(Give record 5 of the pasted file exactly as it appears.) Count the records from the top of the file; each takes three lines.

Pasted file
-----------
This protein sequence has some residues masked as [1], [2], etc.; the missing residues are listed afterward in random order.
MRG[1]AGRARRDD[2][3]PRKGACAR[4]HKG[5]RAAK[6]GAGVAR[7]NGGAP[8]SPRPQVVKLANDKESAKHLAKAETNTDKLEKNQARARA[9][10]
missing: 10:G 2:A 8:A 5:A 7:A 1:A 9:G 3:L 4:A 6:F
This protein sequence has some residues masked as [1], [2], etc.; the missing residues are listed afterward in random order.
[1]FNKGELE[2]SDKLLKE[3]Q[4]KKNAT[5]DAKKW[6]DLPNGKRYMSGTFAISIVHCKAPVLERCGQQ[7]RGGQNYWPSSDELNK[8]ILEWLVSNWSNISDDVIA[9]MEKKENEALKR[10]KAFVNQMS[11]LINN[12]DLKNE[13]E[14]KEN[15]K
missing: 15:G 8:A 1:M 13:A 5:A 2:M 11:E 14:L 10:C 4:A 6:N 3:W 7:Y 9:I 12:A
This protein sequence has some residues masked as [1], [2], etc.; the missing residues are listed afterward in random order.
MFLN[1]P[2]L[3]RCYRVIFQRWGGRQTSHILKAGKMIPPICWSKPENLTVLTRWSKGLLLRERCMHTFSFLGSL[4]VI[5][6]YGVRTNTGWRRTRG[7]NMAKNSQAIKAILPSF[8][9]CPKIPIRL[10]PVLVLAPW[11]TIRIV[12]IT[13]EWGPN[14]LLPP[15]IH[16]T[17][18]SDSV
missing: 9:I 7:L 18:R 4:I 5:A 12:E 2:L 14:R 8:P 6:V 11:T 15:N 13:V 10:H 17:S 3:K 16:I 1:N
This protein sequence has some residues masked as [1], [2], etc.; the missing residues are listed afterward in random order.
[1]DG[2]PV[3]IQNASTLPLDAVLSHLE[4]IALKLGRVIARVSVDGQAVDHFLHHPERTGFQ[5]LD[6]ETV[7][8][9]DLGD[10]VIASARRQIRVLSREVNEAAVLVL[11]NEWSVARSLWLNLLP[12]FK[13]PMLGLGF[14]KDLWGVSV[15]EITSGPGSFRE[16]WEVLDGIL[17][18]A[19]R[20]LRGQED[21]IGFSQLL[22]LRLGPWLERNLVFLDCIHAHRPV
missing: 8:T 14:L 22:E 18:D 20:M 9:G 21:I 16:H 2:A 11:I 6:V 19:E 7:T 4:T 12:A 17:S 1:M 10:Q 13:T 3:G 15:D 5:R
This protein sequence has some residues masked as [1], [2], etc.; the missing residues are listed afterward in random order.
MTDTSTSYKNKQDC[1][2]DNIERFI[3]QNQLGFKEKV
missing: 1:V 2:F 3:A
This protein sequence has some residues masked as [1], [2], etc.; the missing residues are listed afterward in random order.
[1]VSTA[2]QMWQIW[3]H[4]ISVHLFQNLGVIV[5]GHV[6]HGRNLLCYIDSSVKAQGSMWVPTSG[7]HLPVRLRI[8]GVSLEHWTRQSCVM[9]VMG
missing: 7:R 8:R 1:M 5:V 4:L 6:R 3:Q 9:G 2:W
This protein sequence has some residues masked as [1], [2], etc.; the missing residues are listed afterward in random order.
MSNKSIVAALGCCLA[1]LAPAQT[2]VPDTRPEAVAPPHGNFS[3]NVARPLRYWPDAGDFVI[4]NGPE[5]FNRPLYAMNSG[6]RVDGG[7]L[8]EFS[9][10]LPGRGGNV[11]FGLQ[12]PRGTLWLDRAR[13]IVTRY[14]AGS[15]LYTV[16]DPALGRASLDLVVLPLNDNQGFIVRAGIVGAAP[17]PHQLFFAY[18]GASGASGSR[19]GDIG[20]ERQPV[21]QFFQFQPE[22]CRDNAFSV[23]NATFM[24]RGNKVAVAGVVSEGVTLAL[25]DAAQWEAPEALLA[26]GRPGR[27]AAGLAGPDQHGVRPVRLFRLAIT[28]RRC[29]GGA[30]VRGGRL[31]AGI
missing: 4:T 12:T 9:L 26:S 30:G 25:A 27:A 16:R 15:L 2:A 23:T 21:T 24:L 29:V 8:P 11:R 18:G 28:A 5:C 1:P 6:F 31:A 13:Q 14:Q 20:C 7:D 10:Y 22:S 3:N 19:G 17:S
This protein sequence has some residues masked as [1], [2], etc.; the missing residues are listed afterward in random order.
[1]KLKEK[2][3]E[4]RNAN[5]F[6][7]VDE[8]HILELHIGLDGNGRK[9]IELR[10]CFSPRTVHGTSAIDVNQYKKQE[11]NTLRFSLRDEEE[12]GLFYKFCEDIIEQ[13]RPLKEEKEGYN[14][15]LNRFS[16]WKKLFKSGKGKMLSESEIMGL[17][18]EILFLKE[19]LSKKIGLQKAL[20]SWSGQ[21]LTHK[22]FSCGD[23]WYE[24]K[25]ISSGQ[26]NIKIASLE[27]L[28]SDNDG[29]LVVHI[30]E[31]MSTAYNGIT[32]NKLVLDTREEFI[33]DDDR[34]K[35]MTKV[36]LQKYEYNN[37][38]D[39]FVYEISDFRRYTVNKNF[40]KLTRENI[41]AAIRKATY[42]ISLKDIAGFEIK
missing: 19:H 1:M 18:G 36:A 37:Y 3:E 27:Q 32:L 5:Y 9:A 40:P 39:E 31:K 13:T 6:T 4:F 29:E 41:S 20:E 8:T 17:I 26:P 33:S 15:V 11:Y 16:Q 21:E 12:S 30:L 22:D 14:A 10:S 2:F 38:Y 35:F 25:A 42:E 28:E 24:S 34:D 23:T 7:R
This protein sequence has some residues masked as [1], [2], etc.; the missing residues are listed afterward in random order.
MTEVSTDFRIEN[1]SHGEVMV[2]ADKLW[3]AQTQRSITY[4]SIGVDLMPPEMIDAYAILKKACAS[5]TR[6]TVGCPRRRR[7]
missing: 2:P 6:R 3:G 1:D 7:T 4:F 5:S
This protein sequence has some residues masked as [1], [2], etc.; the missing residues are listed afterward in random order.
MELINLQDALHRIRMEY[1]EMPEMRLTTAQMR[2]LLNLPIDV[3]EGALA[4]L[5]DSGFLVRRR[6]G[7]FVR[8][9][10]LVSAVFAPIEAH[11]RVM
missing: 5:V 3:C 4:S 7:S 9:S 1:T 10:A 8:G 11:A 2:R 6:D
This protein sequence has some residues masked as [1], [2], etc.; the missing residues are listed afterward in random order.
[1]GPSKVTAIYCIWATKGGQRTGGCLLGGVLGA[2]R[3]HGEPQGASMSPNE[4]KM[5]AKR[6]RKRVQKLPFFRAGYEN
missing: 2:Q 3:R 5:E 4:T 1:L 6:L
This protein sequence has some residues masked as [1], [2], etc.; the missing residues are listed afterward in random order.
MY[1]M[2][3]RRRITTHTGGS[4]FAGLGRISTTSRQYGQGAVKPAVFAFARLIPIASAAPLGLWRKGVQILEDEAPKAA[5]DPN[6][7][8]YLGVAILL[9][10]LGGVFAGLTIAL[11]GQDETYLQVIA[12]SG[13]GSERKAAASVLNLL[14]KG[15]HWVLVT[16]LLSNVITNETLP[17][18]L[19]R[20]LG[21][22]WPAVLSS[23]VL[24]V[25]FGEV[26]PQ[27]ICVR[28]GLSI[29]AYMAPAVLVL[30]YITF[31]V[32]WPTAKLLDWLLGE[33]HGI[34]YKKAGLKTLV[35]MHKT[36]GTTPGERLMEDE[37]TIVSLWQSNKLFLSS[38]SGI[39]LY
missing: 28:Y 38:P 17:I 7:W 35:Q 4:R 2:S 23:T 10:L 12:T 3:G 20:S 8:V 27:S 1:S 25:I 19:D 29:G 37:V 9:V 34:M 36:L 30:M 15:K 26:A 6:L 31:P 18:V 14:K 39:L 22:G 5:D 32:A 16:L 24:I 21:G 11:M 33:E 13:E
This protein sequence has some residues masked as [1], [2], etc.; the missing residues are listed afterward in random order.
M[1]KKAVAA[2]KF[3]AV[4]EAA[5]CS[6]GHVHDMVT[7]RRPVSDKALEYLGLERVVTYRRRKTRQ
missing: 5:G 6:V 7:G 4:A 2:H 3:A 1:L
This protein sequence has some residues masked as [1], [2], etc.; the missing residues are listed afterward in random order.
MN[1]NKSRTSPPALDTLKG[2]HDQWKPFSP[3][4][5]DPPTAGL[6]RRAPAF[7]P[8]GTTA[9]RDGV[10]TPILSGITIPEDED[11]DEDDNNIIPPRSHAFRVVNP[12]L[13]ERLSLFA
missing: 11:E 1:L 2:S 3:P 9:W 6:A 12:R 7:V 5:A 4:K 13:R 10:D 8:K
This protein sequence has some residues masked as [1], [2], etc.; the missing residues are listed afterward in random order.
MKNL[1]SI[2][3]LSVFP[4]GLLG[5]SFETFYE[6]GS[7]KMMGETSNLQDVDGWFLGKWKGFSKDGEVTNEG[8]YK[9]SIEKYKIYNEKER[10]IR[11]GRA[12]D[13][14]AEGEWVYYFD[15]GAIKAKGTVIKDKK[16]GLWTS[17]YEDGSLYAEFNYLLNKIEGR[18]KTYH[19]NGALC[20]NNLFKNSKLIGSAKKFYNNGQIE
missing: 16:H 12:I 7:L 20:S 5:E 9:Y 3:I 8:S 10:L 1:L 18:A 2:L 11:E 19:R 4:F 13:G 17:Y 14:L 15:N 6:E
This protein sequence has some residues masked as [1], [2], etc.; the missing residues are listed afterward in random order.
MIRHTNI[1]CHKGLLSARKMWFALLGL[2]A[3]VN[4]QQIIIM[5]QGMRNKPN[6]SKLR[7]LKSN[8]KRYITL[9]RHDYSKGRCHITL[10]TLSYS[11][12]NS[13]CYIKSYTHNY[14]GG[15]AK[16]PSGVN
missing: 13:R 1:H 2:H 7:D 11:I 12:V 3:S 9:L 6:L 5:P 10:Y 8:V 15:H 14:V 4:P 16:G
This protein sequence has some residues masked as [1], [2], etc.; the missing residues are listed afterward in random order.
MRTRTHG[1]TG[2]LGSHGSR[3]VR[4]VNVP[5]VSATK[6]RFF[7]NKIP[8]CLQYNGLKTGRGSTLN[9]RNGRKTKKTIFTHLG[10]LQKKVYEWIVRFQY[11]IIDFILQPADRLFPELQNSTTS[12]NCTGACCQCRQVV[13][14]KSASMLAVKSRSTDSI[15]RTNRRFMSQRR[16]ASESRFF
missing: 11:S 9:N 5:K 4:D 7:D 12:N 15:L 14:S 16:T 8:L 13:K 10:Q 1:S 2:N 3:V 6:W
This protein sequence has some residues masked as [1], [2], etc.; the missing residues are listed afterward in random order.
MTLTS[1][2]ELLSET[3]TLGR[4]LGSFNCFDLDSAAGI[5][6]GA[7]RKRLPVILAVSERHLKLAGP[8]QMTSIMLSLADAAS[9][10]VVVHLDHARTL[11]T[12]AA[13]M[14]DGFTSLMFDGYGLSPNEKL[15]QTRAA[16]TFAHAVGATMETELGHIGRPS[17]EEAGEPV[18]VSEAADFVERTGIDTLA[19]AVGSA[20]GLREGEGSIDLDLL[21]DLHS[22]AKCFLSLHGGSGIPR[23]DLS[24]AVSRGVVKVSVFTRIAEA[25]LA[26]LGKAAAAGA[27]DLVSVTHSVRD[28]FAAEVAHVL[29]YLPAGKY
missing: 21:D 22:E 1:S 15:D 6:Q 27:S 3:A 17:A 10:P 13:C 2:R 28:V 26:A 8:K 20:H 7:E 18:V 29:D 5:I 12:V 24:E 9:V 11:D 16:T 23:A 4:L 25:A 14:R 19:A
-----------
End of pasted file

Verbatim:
This protein sequence has some residues masked as [1], [2], etc.; the missing residues are listed afterward in random order.
MTDTSTSYKNKQDC[1][2]DNIERFI[3]QNQLGFKEKV
missing: 1:V 2:F 3:A